Alex Brown has said on a number of occasions, over the past year I think, that the process is flawed. This isn’t something new:

    “The kind of fast-tracking procedures used for ODF and mooted for OOXML give very little time for a small part-time volunteer group to give such bulky documents adequate scrutiny. There is no doubt ODF is, right now, less good than it would have been if subjected to the full rigours of ISO standardisation. With OOXML predicted to weigh in as a behemoth 7,000 page standard the danger that OOXML will be inadequately scrutinised is greater still.”

    – Alex Brown, June 2006

    He has consistently held this opinion all along, long before the BRM.

    This still doesn’t give you the right to twist his words. You said, specifically (of Alex), “OOXML needs to be flushed and we need to “start again from scratch,” to use your own words”.

    So, if I use *your* words to put forward my point of view, that’s ok? Sure, let’s try that. I give you your own words on Moonlight:

    “Moonlight is fine”, in the words of Roy, “it’s a great step forward”.

    Now do you see how wrong that is? They’re your words, but not your opinion. You’ve done exactly the same to Alex Brown.

  6. AlexH said,

    May 21, 2008 at 5:03 am

    Gravatar

    Look, if you still think I’m being pedantic, here is an easy correction to make: change the title to “OOXML BRM Convenor on ISO process: ”It may be time to start again from scratch””.

    You see, that way you don’t confuse his words about the process with your words about the OOXML standard.

  7. Roy Schestowitz said,

    May 21, 2008 at 5:17 am

    Gravatar

    Evidence of the process breaking culminated in Microsoft’s sheer abuse (dare I say corruption and bribery too). If that’s the case, why should OOXML slip through while the process gets mended?

    As for the rest, you’re playing a game of semantics. It’s an endless thing and your expectations from a blog are as high as you wish for them to be.

  8. AlexH said,

    May 21, 2008 at 5:30 am

    Gravatar

    Your first question cannot be answered in the terms you state it, as well you know.

    As for a game of semantics: yes, this is about semantics, that’s in fact precisely the problem. It’s significant that you think semantics is a game, and you feel free to ascribe meaning to those who obviously don’t support your views.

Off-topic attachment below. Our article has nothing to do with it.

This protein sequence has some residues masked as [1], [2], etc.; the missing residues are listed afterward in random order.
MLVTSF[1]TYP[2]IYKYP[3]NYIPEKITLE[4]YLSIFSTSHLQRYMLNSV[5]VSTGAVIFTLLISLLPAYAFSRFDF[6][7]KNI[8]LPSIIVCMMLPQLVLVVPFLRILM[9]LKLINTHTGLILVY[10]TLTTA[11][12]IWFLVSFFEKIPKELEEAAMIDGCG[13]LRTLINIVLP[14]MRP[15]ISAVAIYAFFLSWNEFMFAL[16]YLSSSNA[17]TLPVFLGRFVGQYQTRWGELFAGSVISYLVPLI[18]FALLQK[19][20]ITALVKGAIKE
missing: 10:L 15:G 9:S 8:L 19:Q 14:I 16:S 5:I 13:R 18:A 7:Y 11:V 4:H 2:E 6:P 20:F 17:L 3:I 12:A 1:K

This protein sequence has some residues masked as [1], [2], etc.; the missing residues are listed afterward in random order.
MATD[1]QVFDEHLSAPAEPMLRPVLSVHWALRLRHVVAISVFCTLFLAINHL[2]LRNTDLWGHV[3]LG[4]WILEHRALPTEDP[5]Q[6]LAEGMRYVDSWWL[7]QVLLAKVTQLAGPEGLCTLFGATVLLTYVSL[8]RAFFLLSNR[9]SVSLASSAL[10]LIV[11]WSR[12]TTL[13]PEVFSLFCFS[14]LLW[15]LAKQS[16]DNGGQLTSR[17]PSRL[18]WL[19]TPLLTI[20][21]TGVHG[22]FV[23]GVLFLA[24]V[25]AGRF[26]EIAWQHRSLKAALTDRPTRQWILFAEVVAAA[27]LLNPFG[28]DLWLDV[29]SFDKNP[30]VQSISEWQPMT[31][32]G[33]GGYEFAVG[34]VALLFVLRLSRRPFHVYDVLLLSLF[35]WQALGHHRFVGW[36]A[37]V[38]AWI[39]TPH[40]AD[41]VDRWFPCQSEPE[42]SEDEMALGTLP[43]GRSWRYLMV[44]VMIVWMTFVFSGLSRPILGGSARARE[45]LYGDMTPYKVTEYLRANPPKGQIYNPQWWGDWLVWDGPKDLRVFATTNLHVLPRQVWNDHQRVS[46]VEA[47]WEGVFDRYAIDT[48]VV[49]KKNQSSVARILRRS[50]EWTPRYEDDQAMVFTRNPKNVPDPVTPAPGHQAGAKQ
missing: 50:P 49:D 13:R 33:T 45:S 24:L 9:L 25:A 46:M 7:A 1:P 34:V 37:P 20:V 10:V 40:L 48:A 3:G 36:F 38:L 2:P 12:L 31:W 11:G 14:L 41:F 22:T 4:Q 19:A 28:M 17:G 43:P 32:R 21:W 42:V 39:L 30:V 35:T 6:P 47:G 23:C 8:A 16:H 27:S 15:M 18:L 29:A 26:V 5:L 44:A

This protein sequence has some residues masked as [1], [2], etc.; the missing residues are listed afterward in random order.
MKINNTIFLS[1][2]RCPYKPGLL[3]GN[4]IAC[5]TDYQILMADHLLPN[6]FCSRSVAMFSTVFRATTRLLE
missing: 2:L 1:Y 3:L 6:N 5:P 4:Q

Believe me, my expections of this blog aren’t that high. You’ve admitted you don’t read it or research it, but using someone else’s words to espouse an opinion they don’t hold is generally thought to be pretty bad form. It’s bad manners, Roy.

  9. Quentin Crisp said,

    May 21, 2008 at 6:33 am

    Gravatar

    Careful there Alex, you’re about to get tagged. Roy doesn’t deal in facts, only (mostly fictional) drama.

    Like many others I read this blog because it is entertaining. For the first month of having it in my list of feeds I thought it was some sort of comical parody site, but I couldn’t work out what of.

  10. Roy Schestowitz said,

    May 22, 2008 at 2:18 am

    Gravatar

    Only one single person is being tagged and if you follow the links in the flag you’ll find out just why.

What Else is New


  1. Links 31/7/2014: Zorin OS Educational 9, Android Nearing 90% Share

    Links for the day



  2. Microsoft-Linked Codenomicon and Bluebox in the Business of Smearing FOSS/Linux/Android

    odenomicon and Bluebox, two companies with strong Microsoft links, fill the media with negative articles about Android



  3. Is Microsoft Being Raided Not Just for Anti-Competitive Reasons but for Bribes and Back Doors?

    News about raids in Microsoft China mostly lacking when it comes to background, context, and information about Microsoft's crimes in China



  4. Former Microsoft Engineer Working on Windows BitLocker Confirms Government Asks Microsoft for Back Doors

    Recalling the times when even Microsoft staff spoke about secret government collaborations and back doors



  5. Ruling Against 'Abstract' Software Patents is Already Derailing Patent Attacks on Linux and Free Software

    Patent litigation against Android/Linux impeded by the introduction of arguments that cite the Supreme Court



  6. Links 30/7/2014: Chris Beard as CEO of Mozilla

    Links for the day



  7. New Optimism in the Age of Doubt Over Software Patents

    As the tide turns against software patents, even in their country of origin, their opponents come out of the woodwork to celebrate